The Genesis of a Project

It’s no secret that I sit on stories for a long time. Like, a ridiculously long time. Longer than anyone I know. And when I say “sit on them,” I mean I will maybe write down a few details and impressions so I don’t lose them while all the moulding of the story takes place in the confines of my brain. I rarely sit in front of a blank screen without having thought about the story I intend to impart.

I’ve got one such story churning right now, inspired by events that occurred in December 2013. Yet another is spinning into shape sparked by a dream I woke up to in March 2015. A third has been haunting my mind for months and months, the dream I had made such an impression I didn’t mark down any notes, so I can’t give an exact date. The fourth has been swirling far longer than the others but I hadn’t felt prepared to write it before.

For the record, dreams are very rare for me. Especially those that I remember. And even rarer are the ones that inspire any kind of artistry. But that’s not my point.

Initially, I thought that each of these stories would be their own full length novel. Yet the more I mull them over, the more holes I see in a long arc. For all of them. Filler would weaken the power I felt in each of these stories, but I didn’t know what complexities I could add to make them work. Then the other night I had an idea.

Short stories. Common themes. One collection.

So I’m now making plans to write stories for my collection, currently called Mind and Body. I have four stories in mind; I’m not sure if there will be more since this idea is in its infancy.

I love having a solution to a problem though. Now that I’m not anxiously trying to make each story longer and stronger, I can worry about making their themes have greater impact via brevity. I can’t wait to get writing.

The genesis of every one of my projects amuses me to no end. I never know where they’re going to come from.

 

*Featured image source: Cocoon by Internets_dairy via Flickr

Mobbing Midnight: The Significance of Supporting Lesser Known Authors

On February 10th, writer and editor April Steenburgh launched a Kickstarter for a book called Mobbing Midnight: An Anthology of Crows. This matters not only because I am a writer whose story will feature in it when it funds, but because a lot of other lesser known authors are devoting their time and energy to the book’s creation as well. Not to mention the artists who are always involved in a book’s formation.

There’s no other way to say it: budding writers need community support. Plain and simple. The life of a new writer is one chock full of rejection. Yes, we’re told that those notches of rejection on our belts mean success will taste all the sweeter when we get there, but it’s a long road. A long, discouraging road. Just ask J.K. Rowling. Or Stephen King.

No one in their right mind would continue on such endeavors –endeavours full of blood, sweat, and tears –after having doors slammed shut in their faces right, left, and centre. No one except artists.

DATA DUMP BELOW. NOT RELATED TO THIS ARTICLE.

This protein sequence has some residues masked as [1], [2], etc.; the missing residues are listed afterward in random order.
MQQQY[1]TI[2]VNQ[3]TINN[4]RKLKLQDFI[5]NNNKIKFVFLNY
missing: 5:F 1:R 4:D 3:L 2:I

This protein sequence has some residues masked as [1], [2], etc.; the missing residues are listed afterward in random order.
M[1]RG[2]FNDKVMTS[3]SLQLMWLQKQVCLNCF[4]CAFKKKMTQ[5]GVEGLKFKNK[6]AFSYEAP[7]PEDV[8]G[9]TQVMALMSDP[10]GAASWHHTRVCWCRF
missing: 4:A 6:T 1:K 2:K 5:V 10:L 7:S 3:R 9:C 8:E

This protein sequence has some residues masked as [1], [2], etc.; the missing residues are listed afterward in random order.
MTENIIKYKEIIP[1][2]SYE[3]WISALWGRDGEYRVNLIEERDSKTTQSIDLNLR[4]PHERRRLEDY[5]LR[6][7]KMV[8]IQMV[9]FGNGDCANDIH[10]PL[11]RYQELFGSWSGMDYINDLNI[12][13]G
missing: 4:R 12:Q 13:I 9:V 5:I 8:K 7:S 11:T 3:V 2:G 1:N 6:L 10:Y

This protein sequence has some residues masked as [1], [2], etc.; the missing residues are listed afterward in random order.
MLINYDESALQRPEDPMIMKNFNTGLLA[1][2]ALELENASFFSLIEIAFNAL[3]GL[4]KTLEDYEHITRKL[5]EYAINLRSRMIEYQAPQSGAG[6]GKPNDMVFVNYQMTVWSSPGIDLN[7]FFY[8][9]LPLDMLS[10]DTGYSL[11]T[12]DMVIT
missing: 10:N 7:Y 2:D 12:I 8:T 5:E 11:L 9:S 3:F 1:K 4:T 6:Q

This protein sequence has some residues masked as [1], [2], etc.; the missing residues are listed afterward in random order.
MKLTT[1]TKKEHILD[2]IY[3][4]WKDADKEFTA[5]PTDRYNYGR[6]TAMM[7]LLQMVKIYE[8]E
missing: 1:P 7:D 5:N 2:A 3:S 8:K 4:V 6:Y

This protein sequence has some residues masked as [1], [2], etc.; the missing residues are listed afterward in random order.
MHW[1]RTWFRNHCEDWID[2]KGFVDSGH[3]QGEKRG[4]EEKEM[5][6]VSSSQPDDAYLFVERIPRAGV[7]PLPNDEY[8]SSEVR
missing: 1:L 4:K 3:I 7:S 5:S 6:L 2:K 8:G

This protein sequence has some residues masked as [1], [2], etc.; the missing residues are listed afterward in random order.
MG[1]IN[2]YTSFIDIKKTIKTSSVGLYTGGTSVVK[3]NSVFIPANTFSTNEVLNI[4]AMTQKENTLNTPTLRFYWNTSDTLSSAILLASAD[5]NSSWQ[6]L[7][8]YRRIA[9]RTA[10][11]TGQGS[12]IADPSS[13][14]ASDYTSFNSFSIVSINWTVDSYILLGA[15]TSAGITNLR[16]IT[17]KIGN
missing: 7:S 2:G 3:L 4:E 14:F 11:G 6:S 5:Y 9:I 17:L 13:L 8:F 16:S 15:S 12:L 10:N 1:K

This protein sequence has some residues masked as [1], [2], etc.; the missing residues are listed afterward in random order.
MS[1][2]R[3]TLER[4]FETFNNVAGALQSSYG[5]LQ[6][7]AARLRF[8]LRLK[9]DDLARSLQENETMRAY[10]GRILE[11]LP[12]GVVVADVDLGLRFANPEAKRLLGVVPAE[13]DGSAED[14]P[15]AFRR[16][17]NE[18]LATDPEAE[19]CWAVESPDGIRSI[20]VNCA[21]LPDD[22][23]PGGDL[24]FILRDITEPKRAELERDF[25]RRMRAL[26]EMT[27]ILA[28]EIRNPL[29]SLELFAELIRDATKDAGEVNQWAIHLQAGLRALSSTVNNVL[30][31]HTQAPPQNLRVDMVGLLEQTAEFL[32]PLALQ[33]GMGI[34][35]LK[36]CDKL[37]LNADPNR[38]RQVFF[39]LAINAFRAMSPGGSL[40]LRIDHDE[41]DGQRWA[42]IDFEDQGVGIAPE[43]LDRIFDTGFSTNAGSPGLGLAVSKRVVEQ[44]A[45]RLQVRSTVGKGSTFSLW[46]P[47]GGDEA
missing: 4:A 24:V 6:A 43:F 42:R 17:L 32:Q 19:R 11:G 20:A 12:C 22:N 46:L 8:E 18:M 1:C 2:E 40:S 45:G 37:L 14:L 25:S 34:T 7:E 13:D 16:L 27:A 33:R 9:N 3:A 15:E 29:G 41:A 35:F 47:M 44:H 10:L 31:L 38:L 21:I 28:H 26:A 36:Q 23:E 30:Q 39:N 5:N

We live in an awesome age where people everywhere can support local and/or new artists when they need help getting their voices heard. Crowdfunding. Kickstarter. Two relatively new additions to our vocabulary have already opened up so many doors for patrons and artists.

Kickstarter alone is responsible for the creation of two wildly popular entities: Smut Peddler 2014 by Iron Circus Comics and Exploding Kittens (soon to be coming) by The Oatmeal.

People who consume and appreciate the arts have finally been given a chance to help produce that which they want to see instead of being told what they should want by a bunch of industries. It’s great! And exciting for producers and consumers.

I want you to support this anthology because it means a lot to me personally, too. I don’t see Mobbing Midnight as just another item on my publishing credits list. I love birds. I have always loved birds. To be able to combine these creatures with my love of writing is something I keep doing a happy dance about. On top of the creative freedom April gave us, it’s almost all too good to be true.

My first bird book.

My first bird book.

No, crows are not my favourite bird species. I don’t think I could pick one. But they’ve always intrigued me. There are few birds as intelligent and versatile as the crow –which can be found thriving on every continent except Antarctica. Probably because they haven’t found a means of getting there. Think about that.

Moreover, they feature in a variety of folklore in a ton of different roles. They can be good, evil, contemptuous, brave, heroic, or conniving. These traits make them the perfect point of intersection for an anthology. Imagine the endless possibilities a group of writers can come up with when they’ve been told to write any kind of story they want as long as crows are featured prominently.

I am as thrilled to write my story as I am to read what everyone else comes up with!

Our group, like all artists, just wants to be given the chance to make this anthology happen. We might not be famous yet but we’re as devoted to writing as any of the big-time authors out there. Our main difference is that we’re relying on our campaign to fund.

Every single dollar counts and there are amazing rewards to be had that will speak to anyone’s tastes. At every donation level.

Cover image by artist Jennifer Campbell-Smith

Cover image by artist Jennifer Campbell-Smith

I’m happy to be offering up a reward myself: a character name in my story. It’s not going to have a happy ending but for $100 you can make your name or that of a loved one/enemy go through some serious horror! Isn’t that the coolest gift idea ever?

Your support for our Kickstarter is greatly appreciated! March 12th is our deadline.